"The Editor is entitled to the thanks of every true patriot"
Mary Berkley Minor Blackford to John Barbee Minor, April 3, 1861, Minor and Wilson Family Papers, Small Special Collections, University of Virginia.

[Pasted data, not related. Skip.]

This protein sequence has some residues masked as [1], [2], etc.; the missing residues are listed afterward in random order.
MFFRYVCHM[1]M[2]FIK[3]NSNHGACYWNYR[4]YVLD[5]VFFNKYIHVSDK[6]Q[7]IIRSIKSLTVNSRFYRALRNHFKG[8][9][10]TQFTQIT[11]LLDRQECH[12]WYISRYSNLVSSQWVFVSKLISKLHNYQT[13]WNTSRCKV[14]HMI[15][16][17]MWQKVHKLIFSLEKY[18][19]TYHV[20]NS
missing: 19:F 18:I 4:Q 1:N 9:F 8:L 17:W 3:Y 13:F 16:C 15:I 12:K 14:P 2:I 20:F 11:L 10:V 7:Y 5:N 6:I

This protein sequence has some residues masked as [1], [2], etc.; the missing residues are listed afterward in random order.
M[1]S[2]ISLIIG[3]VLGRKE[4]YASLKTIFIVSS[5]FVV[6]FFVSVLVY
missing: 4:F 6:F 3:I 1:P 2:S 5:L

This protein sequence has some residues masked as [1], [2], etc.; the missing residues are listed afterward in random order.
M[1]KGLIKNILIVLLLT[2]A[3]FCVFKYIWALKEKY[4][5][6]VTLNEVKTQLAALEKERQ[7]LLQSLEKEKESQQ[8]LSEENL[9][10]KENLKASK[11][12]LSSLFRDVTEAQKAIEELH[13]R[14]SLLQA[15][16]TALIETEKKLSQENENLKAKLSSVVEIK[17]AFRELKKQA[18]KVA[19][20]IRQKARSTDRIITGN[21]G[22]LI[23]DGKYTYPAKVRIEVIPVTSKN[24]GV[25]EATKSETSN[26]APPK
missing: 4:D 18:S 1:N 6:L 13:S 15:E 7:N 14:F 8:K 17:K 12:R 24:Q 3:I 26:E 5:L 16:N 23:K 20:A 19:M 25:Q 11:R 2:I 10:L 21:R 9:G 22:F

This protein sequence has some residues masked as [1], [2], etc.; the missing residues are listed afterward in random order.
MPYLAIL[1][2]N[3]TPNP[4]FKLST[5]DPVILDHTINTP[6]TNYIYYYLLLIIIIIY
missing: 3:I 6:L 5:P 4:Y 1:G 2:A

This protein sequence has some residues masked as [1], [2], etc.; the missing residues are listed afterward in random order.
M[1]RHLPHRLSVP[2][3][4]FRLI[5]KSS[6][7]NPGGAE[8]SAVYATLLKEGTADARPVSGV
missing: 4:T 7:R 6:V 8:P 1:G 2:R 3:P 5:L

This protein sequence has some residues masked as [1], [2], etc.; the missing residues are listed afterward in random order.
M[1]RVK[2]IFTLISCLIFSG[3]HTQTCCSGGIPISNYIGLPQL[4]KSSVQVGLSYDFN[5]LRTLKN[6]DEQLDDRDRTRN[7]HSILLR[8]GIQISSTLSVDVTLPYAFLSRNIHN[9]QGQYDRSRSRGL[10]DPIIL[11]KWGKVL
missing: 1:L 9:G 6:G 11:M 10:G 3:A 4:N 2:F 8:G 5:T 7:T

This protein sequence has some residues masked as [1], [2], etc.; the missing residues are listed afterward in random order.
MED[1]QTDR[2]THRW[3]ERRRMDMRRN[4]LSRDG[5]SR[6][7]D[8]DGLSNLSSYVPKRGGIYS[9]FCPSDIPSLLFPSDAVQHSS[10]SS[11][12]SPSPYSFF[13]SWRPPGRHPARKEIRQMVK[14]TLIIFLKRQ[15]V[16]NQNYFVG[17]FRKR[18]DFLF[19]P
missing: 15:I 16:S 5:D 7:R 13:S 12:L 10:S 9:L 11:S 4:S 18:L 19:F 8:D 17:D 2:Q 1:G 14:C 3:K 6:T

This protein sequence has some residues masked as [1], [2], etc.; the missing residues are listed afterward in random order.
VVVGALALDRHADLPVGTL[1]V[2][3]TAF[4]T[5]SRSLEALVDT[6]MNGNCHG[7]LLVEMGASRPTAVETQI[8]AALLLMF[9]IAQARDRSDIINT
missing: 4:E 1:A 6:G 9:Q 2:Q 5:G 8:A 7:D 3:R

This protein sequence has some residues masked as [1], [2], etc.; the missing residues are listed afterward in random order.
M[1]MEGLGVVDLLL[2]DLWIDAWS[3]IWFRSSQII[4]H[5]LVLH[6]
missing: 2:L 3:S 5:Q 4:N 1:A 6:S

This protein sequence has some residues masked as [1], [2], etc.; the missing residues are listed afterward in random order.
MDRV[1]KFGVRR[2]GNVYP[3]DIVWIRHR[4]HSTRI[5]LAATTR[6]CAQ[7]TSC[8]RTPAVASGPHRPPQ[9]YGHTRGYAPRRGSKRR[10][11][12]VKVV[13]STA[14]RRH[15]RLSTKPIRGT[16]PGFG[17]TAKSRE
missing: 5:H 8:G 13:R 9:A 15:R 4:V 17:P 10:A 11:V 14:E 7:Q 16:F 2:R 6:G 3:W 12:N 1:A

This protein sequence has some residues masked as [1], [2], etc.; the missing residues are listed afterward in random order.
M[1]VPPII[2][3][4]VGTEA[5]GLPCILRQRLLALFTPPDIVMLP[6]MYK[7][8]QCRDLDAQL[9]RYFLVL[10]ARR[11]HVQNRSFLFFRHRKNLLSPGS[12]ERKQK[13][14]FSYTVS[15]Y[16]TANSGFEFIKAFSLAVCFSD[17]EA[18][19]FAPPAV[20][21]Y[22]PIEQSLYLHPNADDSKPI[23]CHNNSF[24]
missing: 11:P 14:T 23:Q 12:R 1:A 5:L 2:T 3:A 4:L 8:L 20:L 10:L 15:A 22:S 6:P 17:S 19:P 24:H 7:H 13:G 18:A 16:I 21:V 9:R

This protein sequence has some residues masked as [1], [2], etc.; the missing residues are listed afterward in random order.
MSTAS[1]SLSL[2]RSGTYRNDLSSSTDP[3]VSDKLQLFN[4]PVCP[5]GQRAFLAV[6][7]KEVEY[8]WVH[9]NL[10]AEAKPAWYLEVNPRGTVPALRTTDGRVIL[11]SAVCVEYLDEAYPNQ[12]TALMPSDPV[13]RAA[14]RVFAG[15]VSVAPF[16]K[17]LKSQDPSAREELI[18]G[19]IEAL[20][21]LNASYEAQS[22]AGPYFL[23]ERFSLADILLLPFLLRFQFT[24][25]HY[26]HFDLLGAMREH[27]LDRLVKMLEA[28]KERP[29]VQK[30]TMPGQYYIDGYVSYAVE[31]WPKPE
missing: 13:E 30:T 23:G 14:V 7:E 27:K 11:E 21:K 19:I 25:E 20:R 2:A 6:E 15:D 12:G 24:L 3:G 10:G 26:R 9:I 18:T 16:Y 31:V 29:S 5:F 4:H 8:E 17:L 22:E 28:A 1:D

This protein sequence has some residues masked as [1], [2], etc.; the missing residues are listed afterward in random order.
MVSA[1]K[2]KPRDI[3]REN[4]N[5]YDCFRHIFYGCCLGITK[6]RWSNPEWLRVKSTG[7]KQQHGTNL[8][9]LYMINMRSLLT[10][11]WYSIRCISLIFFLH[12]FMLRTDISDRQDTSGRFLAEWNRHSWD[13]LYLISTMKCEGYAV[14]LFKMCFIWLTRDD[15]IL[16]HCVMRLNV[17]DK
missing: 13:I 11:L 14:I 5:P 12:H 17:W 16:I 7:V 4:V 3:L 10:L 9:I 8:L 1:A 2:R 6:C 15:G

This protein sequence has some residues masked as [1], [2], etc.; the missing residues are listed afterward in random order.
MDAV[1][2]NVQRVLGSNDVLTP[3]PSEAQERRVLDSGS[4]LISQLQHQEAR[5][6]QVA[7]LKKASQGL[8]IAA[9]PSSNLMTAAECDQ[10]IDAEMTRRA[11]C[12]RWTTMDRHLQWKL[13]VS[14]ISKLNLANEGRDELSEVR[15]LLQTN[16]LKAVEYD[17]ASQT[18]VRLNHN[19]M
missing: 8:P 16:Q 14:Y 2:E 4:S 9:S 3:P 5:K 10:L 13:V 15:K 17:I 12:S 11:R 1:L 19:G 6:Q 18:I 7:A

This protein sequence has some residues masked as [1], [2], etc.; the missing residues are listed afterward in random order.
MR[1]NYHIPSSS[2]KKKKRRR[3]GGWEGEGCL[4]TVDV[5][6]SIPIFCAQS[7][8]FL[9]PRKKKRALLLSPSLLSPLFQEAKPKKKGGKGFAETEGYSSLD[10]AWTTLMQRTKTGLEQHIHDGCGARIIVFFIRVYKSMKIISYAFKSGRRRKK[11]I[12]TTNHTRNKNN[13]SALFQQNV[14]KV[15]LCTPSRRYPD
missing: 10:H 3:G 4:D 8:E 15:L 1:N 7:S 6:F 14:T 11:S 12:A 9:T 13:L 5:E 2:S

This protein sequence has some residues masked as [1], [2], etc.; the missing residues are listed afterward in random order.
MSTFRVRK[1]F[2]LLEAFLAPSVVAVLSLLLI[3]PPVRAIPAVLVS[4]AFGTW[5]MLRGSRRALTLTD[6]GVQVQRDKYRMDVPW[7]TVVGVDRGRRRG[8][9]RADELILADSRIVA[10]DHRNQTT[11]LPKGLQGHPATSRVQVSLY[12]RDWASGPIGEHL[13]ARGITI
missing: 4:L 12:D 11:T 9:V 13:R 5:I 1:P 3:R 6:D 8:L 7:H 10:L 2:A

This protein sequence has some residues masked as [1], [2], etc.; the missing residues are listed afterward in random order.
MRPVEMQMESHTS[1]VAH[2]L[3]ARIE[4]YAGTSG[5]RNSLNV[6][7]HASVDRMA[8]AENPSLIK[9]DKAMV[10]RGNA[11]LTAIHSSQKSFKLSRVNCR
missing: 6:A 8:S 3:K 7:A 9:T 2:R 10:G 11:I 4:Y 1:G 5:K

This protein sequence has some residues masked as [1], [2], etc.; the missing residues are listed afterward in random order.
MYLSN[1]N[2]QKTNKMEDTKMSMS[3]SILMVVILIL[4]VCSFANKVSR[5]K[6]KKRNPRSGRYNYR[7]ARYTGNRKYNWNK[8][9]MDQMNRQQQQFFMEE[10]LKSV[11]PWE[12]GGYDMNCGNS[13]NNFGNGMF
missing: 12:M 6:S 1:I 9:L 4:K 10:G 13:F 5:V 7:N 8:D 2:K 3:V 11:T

Mary Berkeley Minor Blackford, of Lynchburg, had a long history of antislavery sympathies. On April 3, 1861, she wrote to her cousin, John Barbee Minor, about the difficulties that Charles William Button, editor of the Unionist Lynchburg Daily Virginian, was experiencing keeping his newspaper in business. "I did not use to read the political papers," she wrote, "but since my Country has been in such a state of threatened ruin, I feel the intensest interest in all its affairs." In February 1861, the district of Lynchburg and Campbell County elected two delegates to the Virginia Convention. On the day after Blackford wrote her letter, one delegate voted against and one voted for secession when the motion failed 90 to 45. They both voted for secession on April 17, and thereafter, prosecession sentiment rapidly increased. At the May 23, 1861, vote on ratifying the Ordinance of Secession, 2,504 men in the district voted for ratification, and none against.